- Khichdi ( the Indian go-to option =)) ) I get super creative with my khichdis – the grains can be rice, dalia, quinoa and any of the dals/lentils ( moong, chala, tur, green moong, white urad, etc. ) Also veggies – tomatoes, potatoes, spinach, carrots, beans, peas, corn, brocoli. Yogurt as a side dish.
- Dosa – if you follow us on stories, my husband makes the best dosas!. Needless to say we are all fans.
- Roti + some gravy vegetable – like potato and peas. Yogurt as a side dish
- Pizza – she’s our daughter and thinks of pizza as a primary food category. So I guess we are raising her well – haha!
- Pasta – with store-bought pesto sauce. Or cooked in butter and cheese and fresh basil and tomatoes.
- Roti-subzy-yogurt. Basically anything you eat, offer that to the kid.
Meal-time PHILOSOPHY / TIPS : Make it fun-Make it a routine
1. Sitting in one place : One big philosophy that Amit and I both believe in are not to run behind the kid to feed her. Food should be eaten sitting down in one place. It sounds tough considering that they are so active and sitting still for more than 10 seconds is impossible for toddlers. But being disciplined and stern about this day after day, meal after meal makes it part of the routine. Try to keep things like place where to have meals consistent too – like a high chair or small-table or wherever you typically eat dinner.
2.Keeping them engaged / make them sit through dinner : We have a no TV/iPad during meals rule.
We do a few fun things during dinner : reading, doing sticker books to keep them entertained helps. We sometimes do puzzles/blocks while eating to get her to sit while she eats. The toy phones/toy laptops also are good distractions too. If it is a messy food like khichdi or she is just too fussy to eat herself – we would feed her and let her flip the pages of the book, read, do the puzzles herself to keep her engaged and sit through.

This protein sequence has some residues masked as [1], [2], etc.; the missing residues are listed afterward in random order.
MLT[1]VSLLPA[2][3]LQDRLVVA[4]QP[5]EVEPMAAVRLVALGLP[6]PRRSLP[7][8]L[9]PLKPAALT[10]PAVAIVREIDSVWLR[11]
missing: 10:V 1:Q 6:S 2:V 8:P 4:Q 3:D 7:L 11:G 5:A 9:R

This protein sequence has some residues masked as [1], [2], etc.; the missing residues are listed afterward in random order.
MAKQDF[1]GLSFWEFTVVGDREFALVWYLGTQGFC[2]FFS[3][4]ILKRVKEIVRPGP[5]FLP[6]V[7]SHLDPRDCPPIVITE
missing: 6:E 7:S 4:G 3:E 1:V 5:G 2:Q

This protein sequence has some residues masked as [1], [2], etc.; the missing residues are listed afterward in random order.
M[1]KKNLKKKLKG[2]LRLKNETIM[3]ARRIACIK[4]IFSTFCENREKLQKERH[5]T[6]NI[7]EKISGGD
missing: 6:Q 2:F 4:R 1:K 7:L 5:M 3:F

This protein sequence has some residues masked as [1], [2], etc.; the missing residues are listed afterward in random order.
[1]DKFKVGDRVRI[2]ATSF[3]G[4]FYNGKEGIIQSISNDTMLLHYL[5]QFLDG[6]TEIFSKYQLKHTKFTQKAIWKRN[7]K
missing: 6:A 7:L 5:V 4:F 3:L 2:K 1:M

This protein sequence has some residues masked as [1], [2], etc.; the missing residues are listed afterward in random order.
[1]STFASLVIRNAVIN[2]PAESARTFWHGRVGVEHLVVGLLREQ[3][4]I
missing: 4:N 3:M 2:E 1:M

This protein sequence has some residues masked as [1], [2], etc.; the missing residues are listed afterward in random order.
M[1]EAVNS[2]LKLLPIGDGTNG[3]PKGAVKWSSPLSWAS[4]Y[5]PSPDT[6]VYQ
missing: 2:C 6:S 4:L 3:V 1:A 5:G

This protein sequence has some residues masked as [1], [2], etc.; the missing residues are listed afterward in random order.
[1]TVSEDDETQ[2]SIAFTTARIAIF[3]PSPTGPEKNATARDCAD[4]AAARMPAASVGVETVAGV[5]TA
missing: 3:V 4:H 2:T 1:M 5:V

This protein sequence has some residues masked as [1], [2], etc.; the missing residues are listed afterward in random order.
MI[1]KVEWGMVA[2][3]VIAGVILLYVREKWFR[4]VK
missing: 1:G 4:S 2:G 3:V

We encourage her to feed herself and if she does even half the meal herself that’s a win. That way they remain engaged and focus on the act of feeding themselves ( and learn )
Coming back to using TV/iPad during dinner, there are days when I do end up using the last card in my pocket. For example when traveling ( like when in India at home – because of the changed setting, other factors like jetlag etc . a distraction like TV can help ) or if we are in a time-crunch because say we have to go out – then we do use it. But on most days, it’s not allowed. At restaurants – she is very distracted by other things, playing with other people there, running around – so I have another challenge there , i.e. running behind her and the iPad doesnt help any way. haha.
3. No force feeding and no substitutions : The same rule that I mentioned above, that our doctor advised us on – if the child doesn’t want to eat something that is on the menu – don’t force feed, don’t offer additional options, don’t compensate by offering milk or juice. One or two instances of this and the kid starts understanding that throwing tantrums during meal-time will not be met by demands for other favorites. And do not resort to bribing ( if you eat this – ill give you this, etc. ) – it is a short term strategy.
4.Amount of food expectations : We overestimate the amount of food that our baby can eat. I am very guilty of this – I always want her to eat more than what she would actually eat. Ughh – it hurts so bad when your child doesn’t eat enough. But my husband keeps reminding me that the kid’s “enough” is different from what I am hoping for.
5.Keep expectations low : Which brings me to the most important tip – keep your expectations low. Don’t sit down with the idea that dinner is going to be an easy and fun time with no tantrums/no throwing/no spills. Or the baby is going to eat everything on the plate. Somedays may be good and some days are tough.
The key is to keep the routine ( schedule, dinner rules) steady. Exceptions are okay yes, but they shouldn’t become the everyday thing. Kids learn by repetition and setting a routine is very important and good way to teach them.
6. Don’t stress out : At the end of the day – do what works for you. Don’t stress too much about it. Patience and routine. Repeat it. =)) xo Neha